Royal Wedding

Single Fat Accountant Also a Bit of a Hypocrite, Watches Royal Wedding

A couple of weeks ago, the Single Fat Accountant was suffering from a serious case of Kate and Willy envy. He had called for a blackout of all the Royal Wedding festivities but because he is A) fat; B) single and C) and accountant, the nuptials went on as planned.

Realizing the futility of the situation, SFA eventually succumbed to the pressure of being of loyal British subject (or maybe a party-pooper of a boss) and turned on the teevee to watch the historic event.

Realizing that he might catch some flak for this flip-flop, our hero felt the need to explain his actions:

I was feeling left out by not watching TV. I felt I was going againt the odds with the large proportion of people. It just felt wrong not to watch the wedding. Though my views in previous blog remain unchanged. I am thinking what this says about me:

• I like to belong rather than be the odd one out
• I am bit of a hypocrite!
• I am not strong enough to be an independent thinker.
• I just wanted to see how Kate looked! She looked great.

Kate did look lovely (and catching glimpses of Pippa was a nice bonus) but I can’t help but feel that SFA is buckling like a cheap belt here. On the other hand, it’s conceivable that our fat, lonely friend may have been thrown out of his country had he not complied. If anyone wants to weigh in – being supportive or sharing their own tale of Royal Wedding fever – feel free to do so now.

PwC Partner Has Mixed Feelings on the Royal Wedding

As you may have heard, there was a wedding today in London. It just so happened that this little event landed smack-dab in between Easter and May Day which has resulted in a lot of extra time off for our friends across the pond. While the majority of people are using this alignment of holidays to take long vacations or extended benders, a few people still have to get some work done. The good news is that with so many people away you can enjoy elevator music in solitude, whistle in the john and lose the pants behind the desk in one’s office and not feel anxious that someone could walk in at any time.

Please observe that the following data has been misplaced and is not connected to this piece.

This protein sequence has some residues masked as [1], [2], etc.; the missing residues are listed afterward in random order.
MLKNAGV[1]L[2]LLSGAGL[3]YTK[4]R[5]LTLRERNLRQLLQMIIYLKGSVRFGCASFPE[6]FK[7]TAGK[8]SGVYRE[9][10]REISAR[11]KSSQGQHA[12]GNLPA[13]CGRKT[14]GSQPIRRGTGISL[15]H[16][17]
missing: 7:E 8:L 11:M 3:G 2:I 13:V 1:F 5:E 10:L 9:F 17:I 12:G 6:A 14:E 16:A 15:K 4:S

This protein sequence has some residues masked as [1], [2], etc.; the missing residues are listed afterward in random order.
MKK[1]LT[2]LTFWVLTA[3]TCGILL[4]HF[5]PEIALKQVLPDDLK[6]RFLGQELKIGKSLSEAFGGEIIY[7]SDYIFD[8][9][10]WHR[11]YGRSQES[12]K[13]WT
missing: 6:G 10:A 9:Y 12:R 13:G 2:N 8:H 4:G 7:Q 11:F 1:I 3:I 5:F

The bad news, as one PwC partner explained to the Journal, is that the lack of subordinates can sometimes hinder productivity:

“I am being super efficient while everyone is away, but I keep running into the fact that people I need to get a hold of are not here,” said Hemione Hudson, a partner in the banking division of PricewaterhouseCoopers LLP in London.

PWC’s London offices would normally have more than 2,500 people passing through on a given day, says Ms. Hudson, but this week, there have been far fewer. Many employees took the opportunity to get away after a busy audit season, she says. That’s meant quicker elevators and no lines for coffee, she says.

Among those remaining behind are her boss, PWC Senior Partner, United Kingdom Ian Powell and “many of the executive board.”

Still, “it’s not so great for business’ bottom lines,” Ms. Hudson points out. April has felt like a very short month, even for those working throughout, she says.

Makes you wonder why people feel pressure to work so much, doesn’t it?

U.K. offices find pros, cons to holiday week [WSJ]